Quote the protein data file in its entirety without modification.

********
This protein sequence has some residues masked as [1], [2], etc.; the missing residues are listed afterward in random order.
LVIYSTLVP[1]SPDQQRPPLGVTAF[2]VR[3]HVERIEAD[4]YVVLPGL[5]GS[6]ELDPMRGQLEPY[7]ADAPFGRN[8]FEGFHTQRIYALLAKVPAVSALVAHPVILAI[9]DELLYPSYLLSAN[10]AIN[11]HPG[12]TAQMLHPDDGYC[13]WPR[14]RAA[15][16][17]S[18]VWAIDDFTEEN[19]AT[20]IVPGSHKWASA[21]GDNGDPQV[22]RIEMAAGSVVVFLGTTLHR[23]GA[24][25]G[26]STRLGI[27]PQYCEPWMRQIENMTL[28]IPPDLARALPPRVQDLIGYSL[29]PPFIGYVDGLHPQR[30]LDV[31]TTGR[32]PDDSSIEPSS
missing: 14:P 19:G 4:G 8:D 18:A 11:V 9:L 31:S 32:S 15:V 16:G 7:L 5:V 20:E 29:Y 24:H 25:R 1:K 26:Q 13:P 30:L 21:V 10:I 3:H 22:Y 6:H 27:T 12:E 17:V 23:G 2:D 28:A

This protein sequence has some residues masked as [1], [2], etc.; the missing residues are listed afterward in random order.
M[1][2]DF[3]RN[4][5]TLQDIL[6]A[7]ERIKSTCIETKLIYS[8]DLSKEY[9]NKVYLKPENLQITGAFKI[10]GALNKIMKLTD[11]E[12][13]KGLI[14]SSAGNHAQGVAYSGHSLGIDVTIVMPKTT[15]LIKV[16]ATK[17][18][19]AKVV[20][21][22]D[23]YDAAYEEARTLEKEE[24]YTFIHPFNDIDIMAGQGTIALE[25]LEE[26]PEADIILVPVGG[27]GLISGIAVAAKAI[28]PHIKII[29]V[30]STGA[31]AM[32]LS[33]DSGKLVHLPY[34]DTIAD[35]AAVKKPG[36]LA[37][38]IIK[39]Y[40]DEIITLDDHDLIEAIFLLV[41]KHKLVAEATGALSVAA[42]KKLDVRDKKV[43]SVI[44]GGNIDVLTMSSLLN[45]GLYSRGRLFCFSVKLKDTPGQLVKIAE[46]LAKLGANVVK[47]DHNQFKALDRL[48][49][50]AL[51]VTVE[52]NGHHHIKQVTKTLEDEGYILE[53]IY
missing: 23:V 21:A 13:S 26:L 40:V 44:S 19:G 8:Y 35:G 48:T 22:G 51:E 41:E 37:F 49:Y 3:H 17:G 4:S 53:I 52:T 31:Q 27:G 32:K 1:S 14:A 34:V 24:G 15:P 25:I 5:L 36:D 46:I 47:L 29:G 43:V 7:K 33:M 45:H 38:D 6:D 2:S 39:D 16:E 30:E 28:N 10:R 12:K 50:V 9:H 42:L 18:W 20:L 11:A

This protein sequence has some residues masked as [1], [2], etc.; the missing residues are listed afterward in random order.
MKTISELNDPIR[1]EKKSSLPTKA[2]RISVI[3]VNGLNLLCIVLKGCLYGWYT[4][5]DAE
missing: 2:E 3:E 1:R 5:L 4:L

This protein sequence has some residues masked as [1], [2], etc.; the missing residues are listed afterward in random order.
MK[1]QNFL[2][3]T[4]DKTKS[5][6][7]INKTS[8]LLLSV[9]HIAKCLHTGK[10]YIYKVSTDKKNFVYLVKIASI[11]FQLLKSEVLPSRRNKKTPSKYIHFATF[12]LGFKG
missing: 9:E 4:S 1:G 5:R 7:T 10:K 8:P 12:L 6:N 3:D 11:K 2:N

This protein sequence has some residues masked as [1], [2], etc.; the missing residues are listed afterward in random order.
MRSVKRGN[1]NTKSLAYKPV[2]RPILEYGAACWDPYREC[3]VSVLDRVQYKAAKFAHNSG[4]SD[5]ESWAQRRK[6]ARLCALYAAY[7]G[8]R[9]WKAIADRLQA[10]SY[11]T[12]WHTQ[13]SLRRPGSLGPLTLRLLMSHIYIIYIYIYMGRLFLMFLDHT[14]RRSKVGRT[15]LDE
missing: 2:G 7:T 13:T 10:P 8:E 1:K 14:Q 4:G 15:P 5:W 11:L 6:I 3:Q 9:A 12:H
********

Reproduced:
This protein sequence has some residues masked as [1], [2], etc.; the missing residues are listed afterward in random order.
LVIYSTLVP[1]SPDQQRPPLGVTAF[2]VR[3]HVERIEAD[4]YVVLPGL[5]GS[6]ELDPMRGQLEPY[7]ADAPFGRN[8]FEGFHTQRIYALLAKVPAVSALVAHPVILAI[9]DELLYPSYLLSAN[10]AIN[11]HPG[12]TAQMLHPDDGYC[13]WPR[14]RAA[15][16][17]S[18]VWAIDDFTEEN[19]AT[20]IVPGSHKWASA[21]GDNGDPQV[22]RIEMAAGSVVVFLGTTLHR[23]GA[24][25]G[26]STRLGI[27]PQYCEPWMRQIENMTL[28]IPPDLARALPPRVQDLIGYSL[29]PPFIGYVDGLHPQR[30]LDV[31]TTGR[32]PDDSSIEPSS
missing: 14:P 19:G 4:G 8:D 18:A 11:V 9:L 31:S 32:S 15:V 16:G 7:L 5:V 20:E 29:Y 24:H 25:R 1:K 26:Q 13:P 30:L 21:V 10:I 3:H 22:Y 6:H 27:T 12:E 17:V 23:G 2:D 28:A

This protein sequence has some residues masked as [1], [2], etc.; the missing residues are listed afterward in random order.
M[1][2]DF[3]RN[4][5]TLQDIL[6]A[7]ERIKSTCIETKLIYS[8]DLSKEY[9]NKVYLKPENLQITGAFKI[10]GALNKIMKLTD[11]E[12][13]KGLI[14]SSAGNHAQGVAYSGHSLGIDVTIVMPKTT[15]LIKV[16]ATK[17][18][19]AKVV[20][21][22]D[23]YDAAYEEARTLEKEE[24]YTFIHPFNDIDIMAGQGTIALE[25]LEE[26]PEADIILVPVGG[27]GLISGIAVAAKAI[28]PHIKII[29]V[30]STGA[31]AM[32]LS[33]DSGKLVHLPY[34]DTIAD[35]AAVKKPG[36]LA[37][38]IIK[39]Y[40]DEIITLDDHDLIEAIFLLV[41]KHKLVAEATGALSVAA[42]KKLDVRDKKV[43]SVI[44]GGNIDVLTMSSLLN[45]GLYSRGRLFCFSVKLKDTPGQLVKIAE[46]LAKLGANVVK[47]DHNQFKALDRL[48][49][50]AL[51]VTVE[52]NGHHHIKQVTKTLEDEGYILE[53]IY
missing: 23:V 21:A 13:S 26:L 40:V 44:S 19:G 8:Y 35:G 48:T 22:G 51:E 41:E 37:F 49:Y 3:H 17:G 4:S 53:I 52:T 31:Q 27:G 32:K 1:S 14:A 34:V 24:G 15:P 25:I 5:L 36:D 46:I 47:L 29:G 43:V 7:K 33:M 45:H 38:D 6:D 2:S 39:D 16:E 30:E 28:N 10:R 12:K 50:V 9:H 42:L 18:W 20:L 11:A

This protein sequence has some residues masked as [1], [2], etc.; the missing residues are listed afterward in random order.
MKTISELNDPIR[1]EKKSSLPTKA[2]RISVI[3]VNGLNLLCIVLKGCLYGWYT[4][5]DAE
missing: 2:E 3:E 1:R 5:L 4:L

This protein sequence has some residues masked as [1], [2], etc.; the missing residues are listed afterward in random order.
MK[1]QNFL[2][3]T[4]DKTKS[5][6][7]INKTS[8]LLLSV[9]HIAKCLHTGK[10]YIYKVSTDKKNFVYLVKIASI[11]FQLLKSEVLPSRRNKKTPSKYIHFATF[12]LGFKG
missing: 9:E 4:S 1:G 5:R 7:T 10:K 8:P 12:L 6:N 3:D 11:K 2:N

This protein sequence has some residues masked as [1], [2], etc.; the missing residues are listed afterward in random order.
MRSVKRGN[1]NTKSLAYKPV[2]RPILEYGAACWDPYREC[3]VSVLDRVQYKAAKFAHNSG[4]SD[5]ESWAQRRK[6]ARLCALYAAY[7]G[8]R[9]WKAIADRLQA[10]SY[11]T[12]WHTQ[13]SLRRPGSLGPLTLRLLMSHIYIIYIYIYMGRLFLMFLDHT[14]RRSKVGRT[15]LDE
missing: 2:G 7:T 13:T 10:P 8:E 1:K 14:Q 4:G 15:P 5:W 11:L 6:I 3:Q 9:A 12:H